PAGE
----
Bulgakov explains this problem more in depth:

What meaning an we attach to this becoming (genesis) of the Word, who in himself possesses divine unchangeability but who assumes flesh, “becomes incarnate and is in-humanized” (these two notions being equated according to the Nicene Creed)? The flesh denotes the body and thus refers to man’s creaturely corporeality, which is opposed to the noncreaturely spirituality of Divinity. The in-humanization is thus defined, first of all, as the assumption of a body. We find this doctrine in  particular in St. Athanasius: to express the doctrine of the incarnation, he is content to use the notions of soma (body) and sarx (flesh). Strictly speaking, there is no Christology here. (p 8)

What Bulgakov means here is that this isn’t really a postalizing about how the Son is incarnate: it’s just stating the matter! Apollonarius, whether for ill or good, was the first to give some sort of explanation.

But what was Apollonarius’ Christology? Before explaining, it is first important to note that Apollonarius’ intention in his Christology was to protect the unity of the God-man. Christ, as Apollonarius says, “is not two persons, as if one God and the other man” (p 5). Christ is one person somehow containing two natures. Another thing Apollonarius set out to do was to protect the unchangeability of the divine nature. God does not become anything, nor can he. So how can the unchangeable God become man? With these two boundaries set, Apollonarius set forth a Christology. Bulgakov explains:

According to [Apollonarius’] theory, the Logos [the Son] replaced, in the human essence of the God-man, the supreme principle of man, which Apollonarius calls (in the language of Hellenistic philosophy) pneuma or nous and which corresponds to the hypostatic spirit in man’s nature. (p 8)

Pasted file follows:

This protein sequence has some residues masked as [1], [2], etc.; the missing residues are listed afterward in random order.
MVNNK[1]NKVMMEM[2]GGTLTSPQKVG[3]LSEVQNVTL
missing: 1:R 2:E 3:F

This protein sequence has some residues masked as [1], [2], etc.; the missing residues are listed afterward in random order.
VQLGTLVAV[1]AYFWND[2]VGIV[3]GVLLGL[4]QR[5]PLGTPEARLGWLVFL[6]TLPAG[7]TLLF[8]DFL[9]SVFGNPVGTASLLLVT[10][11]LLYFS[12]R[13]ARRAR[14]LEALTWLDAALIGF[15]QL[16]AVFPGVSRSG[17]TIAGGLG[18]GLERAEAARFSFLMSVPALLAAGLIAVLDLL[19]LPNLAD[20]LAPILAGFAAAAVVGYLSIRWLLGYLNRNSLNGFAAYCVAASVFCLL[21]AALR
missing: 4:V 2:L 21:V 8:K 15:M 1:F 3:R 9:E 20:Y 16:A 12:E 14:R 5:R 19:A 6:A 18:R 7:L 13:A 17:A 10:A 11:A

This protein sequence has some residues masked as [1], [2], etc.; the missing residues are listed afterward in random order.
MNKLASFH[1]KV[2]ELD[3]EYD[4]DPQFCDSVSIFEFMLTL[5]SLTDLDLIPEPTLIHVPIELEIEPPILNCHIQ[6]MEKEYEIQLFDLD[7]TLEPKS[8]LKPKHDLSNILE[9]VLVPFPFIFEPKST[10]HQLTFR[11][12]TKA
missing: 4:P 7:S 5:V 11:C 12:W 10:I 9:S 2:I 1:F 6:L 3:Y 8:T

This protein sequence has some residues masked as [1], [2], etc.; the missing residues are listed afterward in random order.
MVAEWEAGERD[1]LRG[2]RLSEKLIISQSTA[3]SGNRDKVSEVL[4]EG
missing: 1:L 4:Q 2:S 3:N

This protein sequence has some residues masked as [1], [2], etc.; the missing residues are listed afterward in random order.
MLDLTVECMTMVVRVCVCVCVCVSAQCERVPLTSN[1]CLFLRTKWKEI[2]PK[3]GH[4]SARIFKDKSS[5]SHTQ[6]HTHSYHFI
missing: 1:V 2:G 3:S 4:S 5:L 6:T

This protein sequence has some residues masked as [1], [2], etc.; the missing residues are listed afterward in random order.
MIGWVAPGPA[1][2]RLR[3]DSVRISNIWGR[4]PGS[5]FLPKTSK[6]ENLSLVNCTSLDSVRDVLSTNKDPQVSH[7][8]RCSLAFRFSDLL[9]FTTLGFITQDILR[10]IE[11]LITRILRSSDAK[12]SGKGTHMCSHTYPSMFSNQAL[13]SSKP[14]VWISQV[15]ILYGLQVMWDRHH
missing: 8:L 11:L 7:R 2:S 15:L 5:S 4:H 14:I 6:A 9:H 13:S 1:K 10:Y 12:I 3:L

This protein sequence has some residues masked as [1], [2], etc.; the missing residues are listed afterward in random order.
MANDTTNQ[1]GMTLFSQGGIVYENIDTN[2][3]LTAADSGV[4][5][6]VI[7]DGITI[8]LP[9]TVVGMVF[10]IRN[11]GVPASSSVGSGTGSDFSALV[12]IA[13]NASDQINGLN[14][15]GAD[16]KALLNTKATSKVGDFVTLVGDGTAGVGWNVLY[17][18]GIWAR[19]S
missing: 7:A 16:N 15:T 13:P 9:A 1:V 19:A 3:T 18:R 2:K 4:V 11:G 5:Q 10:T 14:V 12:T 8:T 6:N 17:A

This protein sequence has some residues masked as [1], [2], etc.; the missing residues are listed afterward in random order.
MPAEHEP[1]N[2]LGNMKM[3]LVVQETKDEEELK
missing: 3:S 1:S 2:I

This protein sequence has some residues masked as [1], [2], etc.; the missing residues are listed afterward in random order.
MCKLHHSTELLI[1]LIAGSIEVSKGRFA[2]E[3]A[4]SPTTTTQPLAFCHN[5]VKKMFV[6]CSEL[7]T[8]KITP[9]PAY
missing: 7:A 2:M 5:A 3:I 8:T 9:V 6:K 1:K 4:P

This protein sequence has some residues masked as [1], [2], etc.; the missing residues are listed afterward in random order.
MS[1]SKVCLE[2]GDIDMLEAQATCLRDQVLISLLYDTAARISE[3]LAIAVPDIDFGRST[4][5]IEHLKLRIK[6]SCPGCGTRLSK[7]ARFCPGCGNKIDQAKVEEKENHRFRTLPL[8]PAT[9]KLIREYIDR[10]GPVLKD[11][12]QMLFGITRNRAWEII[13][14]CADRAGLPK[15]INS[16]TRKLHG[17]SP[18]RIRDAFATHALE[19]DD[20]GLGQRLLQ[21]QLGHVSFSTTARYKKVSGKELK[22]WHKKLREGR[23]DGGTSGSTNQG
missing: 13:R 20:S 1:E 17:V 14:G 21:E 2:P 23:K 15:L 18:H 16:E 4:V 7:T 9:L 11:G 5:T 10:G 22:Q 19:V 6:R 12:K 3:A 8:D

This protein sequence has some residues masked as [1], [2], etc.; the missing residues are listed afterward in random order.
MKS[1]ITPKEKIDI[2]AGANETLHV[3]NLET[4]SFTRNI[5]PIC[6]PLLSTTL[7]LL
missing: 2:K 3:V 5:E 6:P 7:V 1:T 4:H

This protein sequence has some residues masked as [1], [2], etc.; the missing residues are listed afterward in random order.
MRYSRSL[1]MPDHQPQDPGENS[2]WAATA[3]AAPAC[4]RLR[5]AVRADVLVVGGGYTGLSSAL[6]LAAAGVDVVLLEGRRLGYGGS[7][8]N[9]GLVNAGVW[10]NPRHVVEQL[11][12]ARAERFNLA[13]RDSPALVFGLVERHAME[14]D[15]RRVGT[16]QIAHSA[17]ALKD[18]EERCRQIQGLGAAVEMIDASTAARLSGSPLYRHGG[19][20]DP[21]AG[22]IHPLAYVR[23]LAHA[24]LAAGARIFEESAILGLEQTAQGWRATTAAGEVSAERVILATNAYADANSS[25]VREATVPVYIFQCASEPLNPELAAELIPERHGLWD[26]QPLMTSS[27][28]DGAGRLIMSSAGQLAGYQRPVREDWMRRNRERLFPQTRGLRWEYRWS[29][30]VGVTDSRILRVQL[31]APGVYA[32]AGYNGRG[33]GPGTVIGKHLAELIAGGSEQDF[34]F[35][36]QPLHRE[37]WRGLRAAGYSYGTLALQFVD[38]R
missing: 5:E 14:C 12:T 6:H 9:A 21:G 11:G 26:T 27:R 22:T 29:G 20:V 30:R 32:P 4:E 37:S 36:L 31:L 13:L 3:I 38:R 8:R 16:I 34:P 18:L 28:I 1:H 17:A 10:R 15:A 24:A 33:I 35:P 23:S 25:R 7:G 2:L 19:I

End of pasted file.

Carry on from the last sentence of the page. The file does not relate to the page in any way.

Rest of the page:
Put another way, when the divine Son became united to the human nature, the divine nature replaced something within the human nature, thus “fitting” together in one person. To the historically astute, this articulation inevitably paves the way for monophysitism, the thought that the union of God and man in Christ creates a third single nature. This is not how Apollonarius understood it, however. In his mind, this articulation protected the unity of the God-man and the unchangeability of the divine nature.

It is also important to acknowledge that it is unclear what exactly Apollonarius meant by the terms pneuma or nous. In some places in his writings it seems like he means man’s soul or spirit. But in other places it seems like he means man’s intellect: “How does God become man without ceasing to be God if God does not take the place of the intellect of man?” (p 11). Bulgakov also notices importantly that Apollonarius believed man to be composed of three parts: body, soul, spirit. This means that Apollonarius almost certainly still understood Christ to have a human body and soul. So then, what part of the human nature did the divine replace, and how does it all fit together into a unity? There is confusion on this, but Bulgakov explains: